The analysis, released by Destination Toronto on Thursday, states that the economic losses are as high as $14 billion if the Greater Toronto region is included in the calculation. The losses have mostly hit the city’s tourism and hospitality sectors, which rely heavily on visitor spending.
The economic losses of some the hardest-hit sectors are as follows:
- Retail: $1.67 billion
- Food and beverage: $1.3 billion
- Accommodations: $1.2 billion
- Attractions and entertainment: $707 million
The pandemic-associated lockdowns also impacted the meetings and events industries, Destination Toronto found.
It tracked 463 conferences and events that were cancelled or postponed since the start of the pandemic, resulting in $833 million in losses in the meetings and events sectors alone.
“Simply stated, 380,000 attendees didn’t come to Toronto over the past year. As a result, they didn’t stay in hotels or visit attractions, didn’t spend money in our retail shops, or eat in our restaurants,” said Scott Beck, president & CEO of Destination Toronto, the official destination marketing organization for Toronto’s tourism industry.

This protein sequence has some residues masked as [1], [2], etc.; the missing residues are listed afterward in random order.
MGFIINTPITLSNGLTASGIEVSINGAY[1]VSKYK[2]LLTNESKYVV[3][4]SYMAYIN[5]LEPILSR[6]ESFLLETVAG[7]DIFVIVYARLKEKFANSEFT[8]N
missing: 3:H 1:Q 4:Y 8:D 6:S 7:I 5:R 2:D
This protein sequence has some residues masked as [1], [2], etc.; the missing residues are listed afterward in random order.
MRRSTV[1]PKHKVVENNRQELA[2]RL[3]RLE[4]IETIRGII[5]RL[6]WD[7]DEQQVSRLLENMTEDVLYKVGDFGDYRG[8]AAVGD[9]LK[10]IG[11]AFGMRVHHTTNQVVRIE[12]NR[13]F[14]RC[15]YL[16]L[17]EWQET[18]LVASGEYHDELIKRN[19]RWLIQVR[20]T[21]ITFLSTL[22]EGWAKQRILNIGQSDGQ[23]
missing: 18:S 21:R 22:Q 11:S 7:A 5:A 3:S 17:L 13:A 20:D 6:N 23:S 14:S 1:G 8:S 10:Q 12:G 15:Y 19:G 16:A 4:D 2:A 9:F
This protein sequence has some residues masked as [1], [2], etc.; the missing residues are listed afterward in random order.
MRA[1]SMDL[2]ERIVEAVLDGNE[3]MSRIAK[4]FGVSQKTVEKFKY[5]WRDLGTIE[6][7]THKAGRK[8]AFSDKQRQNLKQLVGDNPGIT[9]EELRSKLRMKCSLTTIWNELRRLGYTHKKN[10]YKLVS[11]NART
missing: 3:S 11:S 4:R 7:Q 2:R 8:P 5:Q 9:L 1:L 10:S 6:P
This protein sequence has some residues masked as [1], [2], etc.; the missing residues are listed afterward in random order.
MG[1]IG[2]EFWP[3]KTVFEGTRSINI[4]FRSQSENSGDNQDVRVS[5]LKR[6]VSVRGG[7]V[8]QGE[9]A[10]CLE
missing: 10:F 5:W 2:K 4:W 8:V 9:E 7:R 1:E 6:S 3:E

“Prior to the pandemic, Toronto had been riding a wave of momentum and experienced annual growth in visitor spending for over a decade. The foundation of our past success, rooted in the quality of our city’s experience, gives us confidence in the inevitable recovery of our industry,” he said.
In addition, reduced visitor spending has also resulted in a total loss of $1.44 billion in unrealized tax revenue for the federal government ($528 million), provincial governments ($711 million), and municipal ($205 million) governments.
The new study is based on Destination Toronto’s Visitor Economy Study (pdf) released in 2019, a report produced by Tourism Economics in partnership with the Toronto Region Board of Trade.
The 2019 study noted that the 27.5 million visitors to Toronto had generated $10.3 billion in economic activities that supported 70,000 jobs.
“When we released the Visitor Economy Study in late 2019, it showed the enormous impact of visitor spending on our local economy, and how that economic activity supports businesses and benefits all of us in city, the province and the country,” Beck said.
“Little did we know that the same study would soon be used to show the enormity of the impact of the pandemic on the people and businesses that make up the visitor economy,” he said.
Toronto Mayor John Tory said the government is “working non-stop” to make sure the hospitality and tourism sectors will come back stronger and with more jobs than before.
“Prior to the pandemic, Toronto was welcoming millions of people from the around the world who were eager to see and experience our city,” Tory said. “I am determined to work with Destination Toronto and businesses across the city to attract visitors and ensure all the success we had before COVID-19 continues when these tough times are over.”